PLATTSBURGH, N.Y. – There’s plenty to get, but anglers fishing the FLW American Fishing Series Northern Division event on Lake Champlain had better get while the getting’s good.
With windy, possibly stormy conditions on tap for most of day two, the opening round may literally be the make-it-or-break-it scenario. Fortunately, both components of the lake’s unique two-tier fishery are cooperating, so anglers lack not for opportunity.
Nestled between upstate New York’s Adirondack Mountains and Vermont’s Green Mountains, Lake Champlain is considered one of the nation’s most picturesque fisheries. Anglers also love this lake because it produces big numbers of largemouth and smallmouth bass – both of which hold tournament-winning potential.
“You can catch 5-pound smallies and 7-pound largemouth, all within 100 yards of one another,” said Florida pro Matt Greenblatt.
Defending Champlain champ Steve Lucarelli reports that the smallmouth bite had been somewhat slow as recently as a week before the event. However, with their spawn complete, the brown bass have started chewing, and it’s game-on – at least on the New York side. The famous “Inland Sea” – the area between the Champlain Islands and Vermont – has yet to deliver impressive results.
“Right now, the Inland Sea is minimal at best – we refer to it as the Dead Sea,” Lucarelli said. “That area could turn on anytime. It’s a blossom ready to bloom. New York is happening big time. We’re finding a lot of aggressive smallmouth on reaction baits. I wouldn’t look for a lot of drop-shotting. I would look at jerkbaits, spinnerbaits, crankbaits – a lot of fast action.”
In classic postspawn activity, the smallies are gathering in feeding groups that offer multiple targets for anglers who find them.
“That’s what makes the difference,” Lucarelli said. “If they don’t school up, they’re harder to find, but right now they’re in wolf packs. You can hook one 4-pounder, and there’ll be six 4-pounders following him up.”
With the postspawn action in its early stages, Lucarelli said the fish should be prime for the picking. “These fish haven’t been touched this year. They’ve been on beds; now they’ve come off, they’ve found their perch, and they’re feeding with both hands.”
The biggest limitation of the rough water expected on day two is access, and for Champlain, that means running about 30 miles south of Plattsburgh, N.Y., to the fertile grass beds of Ticonderoga. This narrow region near its namesake fort is where the lake’s lunker largemouth occur in their greatest concentration.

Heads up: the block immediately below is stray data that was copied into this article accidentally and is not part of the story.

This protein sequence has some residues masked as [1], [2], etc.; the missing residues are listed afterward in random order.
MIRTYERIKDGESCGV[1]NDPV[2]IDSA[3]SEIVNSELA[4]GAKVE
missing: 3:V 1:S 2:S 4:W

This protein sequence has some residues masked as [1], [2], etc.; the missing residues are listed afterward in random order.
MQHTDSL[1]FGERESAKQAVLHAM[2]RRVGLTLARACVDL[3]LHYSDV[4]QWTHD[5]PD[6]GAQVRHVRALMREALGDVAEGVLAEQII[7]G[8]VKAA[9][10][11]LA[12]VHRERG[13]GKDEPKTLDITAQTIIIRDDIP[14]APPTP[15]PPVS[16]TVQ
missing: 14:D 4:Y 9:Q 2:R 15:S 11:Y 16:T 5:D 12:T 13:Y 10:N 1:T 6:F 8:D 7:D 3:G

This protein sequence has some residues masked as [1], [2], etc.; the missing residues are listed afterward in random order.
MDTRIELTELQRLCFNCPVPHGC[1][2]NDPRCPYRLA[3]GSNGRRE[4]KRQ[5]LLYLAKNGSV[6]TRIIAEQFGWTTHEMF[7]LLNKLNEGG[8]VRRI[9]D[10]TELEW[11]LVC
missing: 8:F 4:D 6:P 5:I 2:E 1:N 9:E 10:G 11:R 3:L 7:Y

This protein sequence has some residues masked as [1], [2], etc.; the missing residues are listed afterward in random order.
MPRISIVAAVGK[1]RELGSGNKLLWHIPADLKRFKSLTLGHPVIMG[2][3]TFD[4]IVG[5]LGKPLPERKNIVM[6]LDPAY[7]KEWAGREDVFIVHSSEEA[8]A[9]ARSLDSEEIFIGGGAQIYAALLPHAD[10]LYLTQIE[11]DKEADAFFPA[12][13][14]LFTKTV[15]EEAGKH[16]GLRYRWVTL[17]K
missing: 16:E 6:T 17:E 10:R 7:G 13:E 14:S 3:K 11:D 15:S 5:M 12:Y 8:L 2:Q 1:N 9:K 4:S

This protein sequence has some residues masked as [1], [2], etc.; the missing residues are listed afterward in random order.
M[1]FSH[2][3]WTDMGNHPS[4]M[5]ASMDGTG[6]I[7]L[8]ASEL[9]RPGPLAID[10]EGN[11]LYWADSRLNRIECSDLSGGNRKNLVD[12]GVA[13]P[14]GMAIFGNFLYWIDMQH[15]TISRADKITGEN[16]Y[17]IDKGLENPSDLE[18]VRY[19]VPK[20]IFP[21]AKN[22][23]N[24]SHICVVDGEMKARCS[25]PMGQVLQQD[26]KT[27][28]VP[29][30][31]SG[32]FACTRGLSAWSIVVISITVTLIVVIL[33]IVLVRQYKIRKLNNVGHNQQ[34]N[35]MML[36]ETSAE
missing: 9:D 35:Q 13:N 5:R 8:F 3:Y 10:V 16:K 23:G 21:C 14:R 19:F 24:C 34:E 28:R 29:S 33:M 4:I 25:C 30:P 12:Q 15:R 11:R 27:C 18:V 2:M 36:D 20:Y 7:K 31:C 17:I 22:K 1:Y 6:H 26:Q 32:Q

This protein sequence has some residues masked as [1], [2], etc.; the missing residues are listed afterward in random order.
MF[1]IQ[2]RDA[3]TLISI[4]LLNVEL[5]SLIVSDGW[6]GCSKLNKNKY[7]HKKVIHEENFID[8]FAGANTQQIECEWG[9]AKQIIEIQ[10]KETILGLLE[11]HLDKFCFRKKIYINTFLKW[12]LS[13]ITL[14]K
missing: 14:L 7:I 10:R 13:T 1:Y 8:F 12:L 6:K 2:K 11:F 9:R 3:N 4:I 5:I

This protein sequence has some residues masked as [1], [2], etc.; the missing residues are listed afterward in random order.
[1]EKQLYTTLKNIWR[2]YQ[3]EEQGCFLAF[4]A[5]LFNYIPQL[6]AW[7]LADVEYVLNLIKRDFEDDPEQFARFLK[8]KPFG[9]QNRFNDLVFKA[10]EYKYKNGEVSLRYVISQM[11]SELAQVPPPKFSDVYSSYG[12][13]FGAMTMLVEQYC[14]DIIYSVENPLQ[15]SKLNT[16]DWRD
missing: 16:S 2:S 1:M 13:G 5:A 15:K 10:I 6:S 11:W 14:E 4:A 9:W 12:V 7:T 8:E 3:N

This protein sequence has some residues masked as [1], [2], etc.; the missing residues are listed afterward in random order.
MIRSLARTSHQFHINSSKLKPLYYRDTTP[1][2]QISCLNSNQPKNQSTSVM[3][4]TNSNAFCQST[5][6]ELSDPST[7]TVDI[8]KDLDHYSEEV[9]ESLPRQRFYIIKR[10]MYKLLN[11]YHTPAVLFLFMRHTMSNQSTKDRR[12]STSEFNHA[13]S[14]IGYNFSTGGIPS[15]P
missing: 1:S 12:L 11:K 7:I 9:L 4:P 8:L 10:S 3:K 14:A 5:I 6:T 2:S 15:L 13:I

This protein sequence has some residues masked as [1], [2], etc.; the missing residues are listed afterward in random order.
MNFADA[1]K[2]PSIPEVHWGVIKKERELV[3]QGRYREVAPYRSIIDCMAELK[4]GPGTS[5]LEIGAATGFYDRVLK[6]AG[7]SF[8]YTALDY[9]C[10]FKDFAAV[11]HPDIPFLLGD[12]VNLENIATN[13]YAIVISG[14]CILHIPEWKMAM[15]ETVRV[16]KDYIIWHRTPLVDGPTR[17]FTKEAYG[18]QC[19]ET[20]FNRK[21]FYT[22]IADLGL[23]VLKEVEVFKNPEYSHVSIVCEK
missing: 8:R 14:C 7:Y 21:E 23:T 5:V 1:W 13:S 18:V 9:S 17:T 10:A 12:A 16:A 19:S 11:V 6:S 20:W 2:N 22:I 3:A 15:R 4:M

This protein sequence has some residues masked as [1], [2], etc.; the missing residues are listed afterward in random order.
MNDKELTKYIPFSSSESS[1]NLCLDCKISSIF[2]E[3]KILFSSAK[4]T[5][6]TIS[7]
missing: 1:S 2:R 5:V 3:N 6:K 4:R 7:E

Today, Lucarelli will make the Ti run and leave the north-end smallmouth action to his son Joe, who finished a close second in last year’s event. The elder Lucarelli expects to find his early action with topwaters and then switch to wacky- and Texas-rigged Senkos. He’ll also keep a crankbait handy for the right scenario.
Paul Noechel of Lost Creek, W.Va., will throw topwaters and spinnerbaits early when the smallies position high on the humps. As the day’s increasing heat pushes the fish deeper, he’ll work on them with a drop-shot.
“The fish are really active and competitive, so they’re easy to catch,” Noechel said. “I think it’s going to take 20 pounds a day to win this tournament. This place is really good right now.”
Pennsylvania co-angler John Stanco hopes to put his new Skirt Punch to work by flipping shallow grass for largemouths. Comprising a heavy bullet weight with an ample skirt, Stanco’s creation is fished over a Texas-rigged plastic to allow the profile of a jig without the constant hassle of snagging weeds.
Anglers will take off and weigh-in at the Plattsburgh Boat Basin located at 5 Dock St. in Plattsburgh, N.Y. Takeoff will be at 6 each morning, while weigh-in will begin at 2 p.m. daily. Takeoffs and weigh-ins are free and open to the public.
Pros will fish for a top award of $25,000 plus a 198VX Ranger boat with 200-horsepower outboard if Ranger Cup guidelines are met. Co-anglers will cast for a top award of $10,000. If the co-angler meets the Ranger Cup guidelines, they will earn an additional $5,000.
Sunrise: 5:22 a.m.
Temperature at takeoff: 65 degrees
Expected high temperature: 89 degrees
Water temperature: 74 degrees
Wind: light/variable, becoming SSW at 5-10 mph in afternoon
Humidity: 65 percent
Day’s outlook: sunny early, becoming partly cloudy